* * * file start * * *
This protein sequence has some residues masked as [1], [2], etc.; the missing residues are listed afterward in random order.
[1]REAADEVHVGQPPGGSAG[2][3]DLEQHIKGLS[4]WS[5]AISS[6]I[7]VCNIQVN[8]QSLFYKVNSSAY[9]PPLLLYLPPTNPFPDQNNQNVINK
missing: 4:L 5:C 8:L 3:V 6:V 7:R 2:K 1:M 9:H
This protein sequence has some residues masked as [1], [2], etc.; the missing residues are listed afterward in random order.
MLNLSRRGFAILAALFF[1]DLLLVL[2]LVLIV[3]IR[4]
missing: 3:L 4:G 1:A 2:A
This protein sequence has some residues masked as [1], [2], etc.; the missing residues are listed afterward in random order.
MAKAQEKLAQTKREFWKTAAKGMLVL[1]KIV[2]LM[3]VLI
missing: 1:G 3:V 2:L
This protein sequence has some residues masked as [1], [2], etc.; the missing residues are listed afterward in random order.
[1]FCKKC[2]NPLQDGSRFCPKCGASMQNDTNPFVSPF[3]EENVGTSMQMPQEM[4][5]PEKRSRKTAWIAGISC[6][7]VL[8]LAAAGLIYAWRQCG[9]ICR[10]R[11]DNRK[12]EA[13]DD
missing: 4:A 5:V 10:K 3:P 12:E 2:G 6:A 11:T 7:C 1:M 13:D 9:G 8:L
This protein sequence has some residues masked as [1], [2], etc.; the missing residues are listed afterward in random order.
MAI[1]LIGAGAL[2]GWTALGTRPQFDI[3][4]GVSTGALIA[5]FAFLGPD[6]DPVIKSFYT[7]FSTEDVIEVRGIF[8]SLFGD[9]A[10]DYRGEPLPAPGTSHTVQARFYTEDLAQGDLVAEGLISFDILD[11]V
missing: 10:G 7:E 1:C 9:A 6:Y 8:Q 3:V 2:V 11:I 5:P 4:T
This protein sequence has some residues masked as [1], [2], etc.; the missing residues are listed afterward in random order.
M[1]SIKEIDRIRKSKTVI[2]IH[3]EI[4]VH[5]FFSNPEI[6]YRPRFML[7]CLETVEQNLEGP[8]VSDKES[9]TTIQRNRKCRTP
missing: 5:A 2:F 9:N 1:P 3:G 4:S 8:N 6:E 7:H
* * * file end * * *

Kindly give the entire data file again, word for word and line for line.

This protein sequence has some residues masked as [1], [2], etc.; the missing residues are listed afterward in random order.
[1]REAADEVHVGQPPGGSAG[2][3]DLEQHIKGLS[4]WS[5]AISS[6]I[7]VCNIQVN[8]QSLFYKVNSSAY[9]PPLLLYLPPTNPFPDQNNQNVINK
missing: 4:L 5:C 8:L 3:V 6:V 7:R 2:K 1:M 9:H
This protein sequence has some residues masked as [1], [2], etc.; the missing residues are listed afterward in random order.
MLNLSRRGFAILAALFF[1]DLLLVL[2]LVLIV[3]IR[4]
missing: 3:L 4:G 1:A 2:A
This protein sequence has some residues masked as [1], [2], etc.; the missing residues are listed afterward in random order.
MAKAQEKLAQTKREFWKTAAKGMLVL[1]KIV[2]LM[3]VLI
missing: 1:G 3:V 2:L
This protein sequence has some residues masked as [1], [2], etc.; the missing residues are listed afterward in random order.
[1]FCKKC[2]NPLQDGSRFCPKCGASMQNDTNPFVSPF[3]EENVGTSMQMPQEM[4][5]PEKRSRKTAWIAGISC[6][7]VL[8]LAAAGLIYAWRQCG[9]ICR[10]R[11]DNRK[12]EA[13]DD
missing: 4:A 5:V 10:K 3:P 12:E 2:G 6:A 11:T 7:C 1:M 13:D 9:G 8:L
This protein sequence has some residues masked as [1], [2], etc.; the missing residues are listed afterward in random order.
MAI[1]LIGAGAL[2]GWTALGTRPQFDI[3][4]GVSTGALIA[5]FAFLGPD[6]DPVIKSFYT[7]FSTEDVIEVRGIF[8]SLFGD[9]A[10]DYRGEPLPAPGTSHTVQARFYTEDLAQGDLVAEGLISFDILD[11]V
missing: 10:G 7:E 1:C 9:A 6:Y 8:Q 3:V 2:V 11:I 5:P 4:T
This protein sequence has some residues masked as [1], [2], etc.; the missing residues are listed afterward in random order.
M[1]SIKEIDRIRKSKTVI[2]IH[3]EI[4]VH[5]FFSNPEI[6]YRPRFML[7]CLETVEQNLEGP[8]VSDKES[9]TTIQRNRKCRTP
missing: 5:A 2:F 9:N 1:P 3:G 4:S 8:N 6:E 7:H